The Gay '40s

A man named Flaming Youth cruised the tearooms, drag weddings hit Lake Minnetonka--and everyone remained cloistered in the closet: An excerpt from Ricardo J. Brown's memoir of gay life in old St. Paul

 

The one risk we all took was going to Kirmser's. It was a close call for some of us. Aunt Mary worked only a block away, at Field's. Mick Flaherty's mother was a night waitress at Matt Weber's. The jewelry wholesaler that Mother Jerusalem's uncle did business with had his headquarters downtown. Any neighbor or relative shopping downtown might see us going into or coming out of Kirmser's.

One quiet night in the middle of the week, one of the dangers of going to Kirmser's caught up with us. Our worst fear was realized. A fight broke out in Kirmser's, a disturbance that could bring the police or, worse, public exposure in the newspaper.

Lucky, Haupers, Ned, and I were sitting in a booth. Tony and Tom Clark were talking to each other at the far end of the bar, and Flaming Youth was sitting by himself in his usual place at the front end of the bar, reading the paper, his back to the door.

Two strangers came in, a couple of guys in their 20s, still in their work clothes--dungarees and jackets--and stood up front near Flaming Youth. We had all turned when the door opened, and we checked out the newcomers as they came in and crossed over to the bar. Then we went back to our conversation, dismissing them as nothing special, a couple of laborers who had accidentally wandered in.

Suddenly, one of the newcomers turned to Flaming Youth and asked loudly, "Are you a queer?"

We could hardly believe our ears.

Before he had a chance to say anything, one of the men hit Flaming Youth, knocking him off his stool. His newspaper flying apart, he sprawled on the floor, where both men kicked at him, rolling him up against the front wall. When he brought up his arms crisscrossed, elbows out, to protect his head, they kicked him in the stomach.

Flaming Youth kicked out his feet to try to ward them off, but one foot got caught behind the steam radiator on the front wall. He was on his side, facing them, awkwardly trying to wrench his foot loose from the radiator. As he twisted and turned, his arms held up to protect his head, the two men continued to kick him in the stomach.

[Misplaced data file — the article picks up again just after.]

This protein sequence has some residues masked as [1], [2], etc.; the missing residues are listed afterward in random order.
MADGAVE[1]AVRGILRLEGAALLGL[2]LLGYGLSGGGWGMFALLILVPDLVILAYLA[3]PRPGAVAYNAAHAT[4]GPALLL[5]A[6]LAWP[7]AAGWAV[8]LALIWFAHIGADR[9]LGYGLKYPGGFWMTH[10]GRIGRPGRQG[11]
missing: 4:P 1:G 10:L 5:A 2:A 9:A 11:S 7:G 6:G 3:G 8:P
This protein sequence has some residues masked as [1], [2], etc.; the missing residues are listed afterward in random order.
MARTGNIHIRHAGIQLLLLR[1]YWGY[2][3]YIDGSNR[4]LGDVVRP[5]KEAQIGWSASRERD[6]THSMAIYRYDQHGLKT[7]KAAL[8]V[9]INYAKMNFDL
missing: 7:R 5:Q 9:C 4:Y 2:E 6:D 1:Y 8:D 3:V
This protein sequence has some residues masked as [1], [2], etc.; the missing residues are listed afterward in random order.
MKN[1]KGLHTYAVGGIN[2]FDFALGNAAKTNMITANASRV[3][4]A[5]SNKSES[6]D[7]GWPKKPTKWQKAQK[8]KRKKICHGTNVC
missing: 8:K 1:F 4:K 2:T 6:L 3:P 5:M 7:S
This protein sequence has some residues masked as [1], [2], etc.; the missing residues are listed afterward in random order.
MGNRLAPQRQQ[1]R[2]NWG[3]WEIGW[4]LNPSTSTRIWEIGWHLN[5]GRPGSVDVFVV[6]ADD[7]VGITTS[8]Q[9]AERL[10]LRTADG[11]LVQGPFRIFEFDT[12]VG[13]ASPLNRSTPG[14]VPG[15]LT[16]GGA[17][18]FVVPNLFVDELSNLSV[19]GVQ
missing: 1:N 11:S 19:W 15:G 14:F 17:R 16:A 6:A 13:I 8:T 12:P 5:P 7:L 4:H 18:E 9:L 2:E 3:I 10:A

Before I knew what I was doing, I was up, out of the booth, and at the bar where I grabbed a beer bottle by the neck. Mrs. Kirmser was shouting, coming from behind the bar. I raised the bottle over the head of the stranger nearest me, but I hesitated, afraid that if I hit him too hard I might kill him. In that second of hesitation, his friend called out a warning, and the man turned and saw me poised with my bottle. He punched me in the jaw, knocking me flat on my ass on the floor. Then, just as suddenly as they'd come into the bar, the two men bolted. They ran out the door. No one tried to stop them.

Mrs. Kirmser and I helped get Flaming Youth's foot free from the radiator, and when he got to his feet, he picked his watch cap up from the floor, put it on, and straightened his jacket. Embarrassed by the whole incident, he quickly made for the door.

I stopped him until I had a chance to look outside to make sure the two men were gone. The coast was clear, and Flaming Youth limped out, never saying a word.

I felt foolish, trying to hit somebody with a beer bottle and getting knocked on my ass in the process. As I crossed back to the booth where I had been sitting, I saw Mick Flaherty and his new friend, Ramblin' Rose, with their heads poked out of the end booth.

I sat down beside Lucky again, feeling my jaw to see if it was broken. It was sore, but it was still working. No one said a word for a couple of minutes, not even Haupers. They looked at me as if I were a stranger, an unexpected and unsettling appraisal. Then Lucky finally spoke.

"Why did you get into it?" he demanded.

I was stricken silent by the question. Why? What did he mean, why did I get into it? I didn't know how to reply to such a stupid question. Were we all supposed to sit there while two guys kicked the shit out of an old man like Flaming Youth? Maybe I hadn't done too well, but at least I helped break it up. And where were the rest of them? Haupers was too old and too fat to fight. So was Mrs. Kirmser. Mr. Kirmser was too old and too slow and probably didn't give a shit. But what about Lucky, Tom, and Ned? What about Flaherty, the big muscle builder, the Charles Atlas of Kirmser's? He could at least have stood up and flexed his muscles, maybe kicked some sand in their faces. Ramblin' Rose could have screamed.

Tony had been at the bar, too, talking to Tom Clark, who had disappeared immediately after Flaming Youth left. Tony might consider herself butch, but was she supposed to single-handedly defend eight queers from a couple of bullies?

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